Morbidly Beautiful

Your Home for Horror

Posts

Time's Up

We need more great holiday horror, especially for those more unsung holidays, but does “Time’s Up” give us the fireworks we’re looking for?

Time's Up

Time’s Up landed on digital this summer (July 2023). Read on to find out if you should Rent it, Stream it, or Skip it.

No time to read? Click the button below to listen to this post.

Why did they have to pick on teachers? Don’t they have it hard enough?

Happy New Year’s Eve, everyone. We are skipping a few key holidays and fast-forwarding a bit to watch the clock countdown in L.C. Holt’s Time’s Up.

With our director also writing and starring in this piece, there’s obviously a lot invested. This twisted tale of holiday horror leads a group of unwilling educators into a scavenger hunt after the tragic loss of a student: play or die (something we have all heard before, sadly).

With hints of originality overshadowed by disappointing formulas and a cast that sometimes didn’t feel as committed as its director, Time’s Up takes a hard swing at mixing up the slasher genre, only to end up more one-note than tour de force.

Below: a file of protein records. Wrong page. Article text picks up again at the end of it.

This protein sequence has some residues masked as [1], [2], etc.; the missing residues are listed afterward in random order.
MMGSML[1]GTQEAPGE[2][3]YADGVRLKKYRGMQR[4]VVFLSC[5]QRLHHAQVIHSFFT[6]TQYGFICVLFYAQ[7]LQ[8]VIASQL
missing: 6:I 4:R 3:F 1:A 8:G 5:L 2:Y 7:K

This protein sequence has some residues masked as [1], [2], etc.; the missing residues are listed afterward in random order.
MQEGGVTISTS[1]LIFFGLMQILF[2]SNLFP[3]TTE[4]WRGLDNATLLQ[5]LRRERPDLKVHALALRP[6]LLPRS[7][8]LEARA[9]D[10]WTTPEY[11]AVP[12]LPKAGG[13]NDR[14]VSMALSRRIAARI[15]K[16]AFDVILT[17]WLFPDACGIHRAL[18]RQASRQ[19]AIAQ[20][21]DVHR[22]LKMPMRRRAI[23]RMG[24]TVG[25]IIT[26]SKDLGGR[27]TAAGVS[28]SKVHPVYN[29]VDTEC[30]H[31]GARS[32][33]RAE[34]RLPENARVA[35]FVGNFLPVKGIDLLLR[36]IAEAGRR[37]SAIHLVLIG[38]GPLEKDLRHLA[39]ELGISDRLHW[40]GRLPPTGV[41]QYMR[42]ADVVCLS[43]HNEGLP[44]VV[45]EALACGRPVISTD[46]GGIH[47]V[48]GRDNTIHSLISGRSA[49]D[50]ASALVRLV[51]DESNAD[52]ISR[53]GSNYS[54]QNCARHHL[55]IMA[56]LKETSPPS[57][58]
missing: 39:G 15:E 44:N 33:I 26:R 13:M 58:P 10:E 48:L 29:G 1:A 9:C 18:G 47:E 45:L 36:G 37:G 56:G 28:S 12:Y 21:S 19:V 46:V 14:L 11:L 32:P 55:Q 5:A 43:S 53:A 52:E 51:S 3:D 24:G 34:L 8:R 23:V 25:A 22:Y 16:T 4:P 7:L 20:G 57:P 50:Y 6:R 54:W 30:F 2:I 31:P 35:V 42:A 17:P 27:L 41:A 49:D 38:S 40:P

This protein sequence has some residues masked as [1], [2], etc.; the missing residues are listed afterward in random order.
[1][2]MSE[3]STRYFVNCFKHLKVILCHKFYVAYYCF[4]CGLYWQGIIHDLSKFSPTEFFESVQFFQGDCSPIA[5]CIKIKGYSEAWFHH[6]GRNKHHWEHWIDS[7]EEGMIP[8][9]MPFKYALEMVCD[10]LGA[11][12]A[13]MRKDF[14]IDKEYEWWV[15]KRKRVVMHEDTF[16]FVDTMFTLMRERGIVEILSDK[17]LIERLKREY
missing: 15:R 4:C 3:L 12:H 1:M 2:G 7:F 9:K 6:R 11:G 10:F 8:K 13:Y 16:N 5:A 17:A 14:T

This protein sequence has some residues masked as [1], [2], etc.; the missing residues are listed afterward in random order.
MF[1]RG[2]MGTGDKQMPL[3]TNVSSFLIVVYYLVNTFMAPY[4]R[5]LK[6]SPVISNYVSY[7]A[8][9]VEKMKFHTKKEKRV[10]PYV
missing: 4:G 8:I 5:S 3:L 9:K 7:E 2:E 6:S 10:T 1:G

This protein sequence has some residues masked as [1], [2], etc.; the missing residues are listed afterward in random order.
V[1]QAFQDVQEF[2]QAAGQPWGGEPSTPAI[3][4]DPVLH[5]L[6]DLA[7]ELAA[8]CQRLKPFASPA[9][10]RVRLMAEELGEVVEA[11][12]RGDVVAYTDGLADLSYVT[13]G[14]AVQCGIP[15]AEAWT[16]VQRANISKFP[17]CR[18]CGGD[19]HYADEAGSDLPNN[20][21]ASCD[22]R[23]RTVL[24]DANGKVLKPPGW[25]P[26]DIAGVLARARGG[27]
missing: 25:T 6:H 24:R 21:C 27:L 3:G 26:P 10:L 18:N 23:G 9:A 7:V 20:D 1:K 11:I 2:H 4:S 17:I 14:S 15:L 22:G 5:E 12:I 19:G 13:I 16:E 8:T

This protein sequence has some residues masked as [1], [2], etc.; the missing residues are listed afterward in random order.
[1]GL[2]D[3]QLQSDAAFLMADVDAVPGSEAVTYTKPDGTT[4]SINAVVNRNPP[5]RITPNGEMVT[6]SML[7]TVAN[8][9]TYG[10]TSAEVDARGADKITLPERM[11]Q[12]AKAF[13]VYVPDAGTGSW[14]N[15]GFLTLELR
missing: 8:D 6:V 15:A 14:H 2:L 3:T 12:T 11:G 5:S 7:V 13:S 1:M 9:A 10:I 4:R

While some things are done well to its credit, and though this film is lacking the innovation I hoped for, I went ahead to find out who makes it to see the ball drop.

Pristine snow, white-capped trees, and dying leaves in what looks like the dead of winter out past civilization. A boy crunches through the snow, soon taking a seat at the base of a tree, resting. Suddenly, the serene piano and winter’s breeze are broken by a gunshot as the young man ends his life in a moment, leaving the once pure snow now stained red.

I appreciate a strong opener that makes you ask questions and leaves you heartbroken.

This scene ends and brings us to the opening credits lit with now cheerless celebratory fireworks.

We are suddenly bombarded with video testimonials of various adults and children discussing bullying all with varying and sometimes upsetting takes. It seems there’s a controversy surrounding this death on all sides.